Today’s post is part 4 of a Rockstar Finance roundup review of Grant Sabatier’s new book Financial Freedom. I’ll be reviewing some key concepts from chapter 4. Afterwards, I’ll share my overall opinion of the book. But before I do that, let me tell share some information about the author.
After graduating from a top university with a philosophy degree, Grant found himself unable to find employment. He ended up moving back home with his parents, where he slept in his childhood bedroom.
Sounds like the typical millennial story, right? Except it isn’t. One day during that time period, Grant got the craving to eat a burrito from Chipotle, but when he logged into his bank account, he saw a balance of $2.26.
With a balance like that, he was definitely a member of the not so secret group, Broke Phi Broke. After applying for jobs daily, he never got a call for a job interview. Instead of hanging his head low, this lit a fire in him to make all the money he could as quickly as possible.
To do this, he became financially woke, and put in a lot of hard work to become a millionaire in 5 years (Not a typo!).
“Eminently practical…A worthwhile purchase for anyone, not just aspiring millionaires, who feels overwhelmed by finances” – Publishers Weekly https://financialfreedombook.com/ In 2010, I was 24, unemployed, living with my parents, and had $2.26 left to my name. Five years later I had saved $1.25 million.
Would you like to reach Financial Freedom that fast? What does financial freedom even mean to you? Before you can answer those questions, you have to get some clarity on where you are financially. Which is the title of Chapter 4!
Where Are You on the Path to Financial Freedom?
Like any journey in life, in order to know how to get from point A to point B, we must clearly define point A. Although most of us understand this intuitively, a lot of us have our heads buried in the sand when it comes to our finances.
How do I know this? I speak with a lot of people who do not understand what their net worth is. While there should be no shame is this (most were never taught this), I think understanding this number is paramount.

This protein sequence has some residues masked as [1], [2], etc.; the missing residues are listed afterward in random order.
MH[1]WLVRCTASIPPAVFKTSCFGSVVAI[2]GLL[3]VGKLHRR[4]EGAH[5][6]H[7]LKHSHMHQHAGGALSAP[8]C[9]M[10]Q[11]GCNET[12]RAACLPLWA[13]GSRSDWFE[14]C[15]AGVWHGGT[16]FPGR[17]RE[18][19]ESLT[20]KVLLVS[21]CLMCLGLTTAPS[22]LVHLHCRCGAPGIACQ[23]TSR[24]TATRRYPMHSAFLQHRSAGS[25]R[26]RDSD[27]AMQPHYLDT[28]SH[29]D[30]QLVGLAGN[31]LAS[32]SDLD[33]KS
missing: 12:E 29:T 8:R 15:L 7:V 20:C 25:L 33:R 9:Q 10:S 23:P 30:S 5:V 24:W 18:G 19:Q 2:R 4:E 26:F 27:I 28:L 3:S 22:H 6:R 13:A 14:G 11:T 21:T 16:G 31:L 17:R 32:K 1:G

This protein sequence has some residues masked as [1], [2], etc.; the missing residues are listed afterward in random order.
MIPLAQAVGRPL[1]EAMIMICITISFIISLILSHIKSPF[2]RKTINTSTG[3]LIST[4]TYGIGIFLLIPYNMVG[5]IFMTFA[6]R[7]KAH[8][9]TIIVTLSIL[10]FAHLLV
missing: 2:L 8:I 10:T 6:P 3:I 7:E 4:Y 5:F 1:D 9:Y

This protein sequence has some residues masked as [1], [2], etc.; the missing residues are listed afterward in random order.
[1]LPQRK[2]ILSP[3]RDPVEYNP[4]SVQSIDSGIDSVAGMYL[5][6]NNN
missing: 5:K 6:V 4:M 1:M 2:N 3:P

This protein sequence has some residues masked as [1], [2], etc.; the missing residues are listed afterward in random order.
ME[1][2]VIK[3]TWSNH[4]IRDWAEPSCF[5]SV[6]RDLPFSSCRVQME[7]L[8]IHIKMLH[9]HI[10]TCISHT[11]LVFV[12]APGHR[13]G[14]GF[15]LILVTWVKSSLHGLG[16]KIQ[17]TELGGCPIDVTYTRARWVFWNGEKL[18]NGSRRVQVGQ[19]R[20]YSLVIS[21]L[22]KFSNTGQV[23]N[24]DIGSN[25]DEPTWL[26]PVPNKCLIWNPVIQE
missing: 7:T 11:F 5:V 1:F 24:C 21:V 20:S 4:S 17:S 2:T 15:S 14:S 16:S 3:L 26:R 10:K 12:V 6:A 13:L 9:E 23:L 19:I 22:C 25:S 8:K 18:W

Grant seems to think so as well. In the book he states, “Your net worth is the most important personal finance number for you to track on a regular basis. I track mines daily and you should, too. Or at least once a week.”
How to calculate your net worth is the first lesson taught in Chapter 4. Let’s take a look…
What is Your Net Worth?
Total Assets – Total Liabilities = Net Worth
The formula to calculate your net worth is total assets less total liabilities. An asset is something that has value. For example, a savings account, certificate deposit, and a car (depreciating asset) are all assets.
On the other hand, you have liabilities. These are debts you have. Student loans, payday loans, and credit card debt would be considered liabilities.
To give you a concrete example of how to calculate this number, five years ago my liabilities totaled $40,000 and I had $10,000 in assets. What was my net worth? If you did the math correctly in your head, you should have gotten -$30,000.
Grant recommends using an excel spreadsheet to calculate your own net worth, or you can use the Financial Freedom Net Worth Calculator he created.
After teaching you how to calculate your net worth, he touches briefly on the concept of liquid net worth and your FI number. I won’t go into too much detail here (you should read the book), but I will say this lesson reminded me of a post I read by Money Wizard on Liquid Net Worth.
The next key concept I want to zero in on is what the book has to say about debt reduction strategies.
Debt Reduction: Avalanche vs. Snowball Method
When it comes to debt reduction strategies, it should come as no surprise that Grant prefers the avalanche method This method involves paying off your highest interest loan first, regardless of the balance.
The snowball method, popularized by Dave Ramsey, is different in the fact that the lowest balance is paid off first, ignoring the interest rates on the accounts. Proponents of this method argue that this debt reduction strategy helps those attacking debt stay motivated. Once they see some small wins, they gain momentum.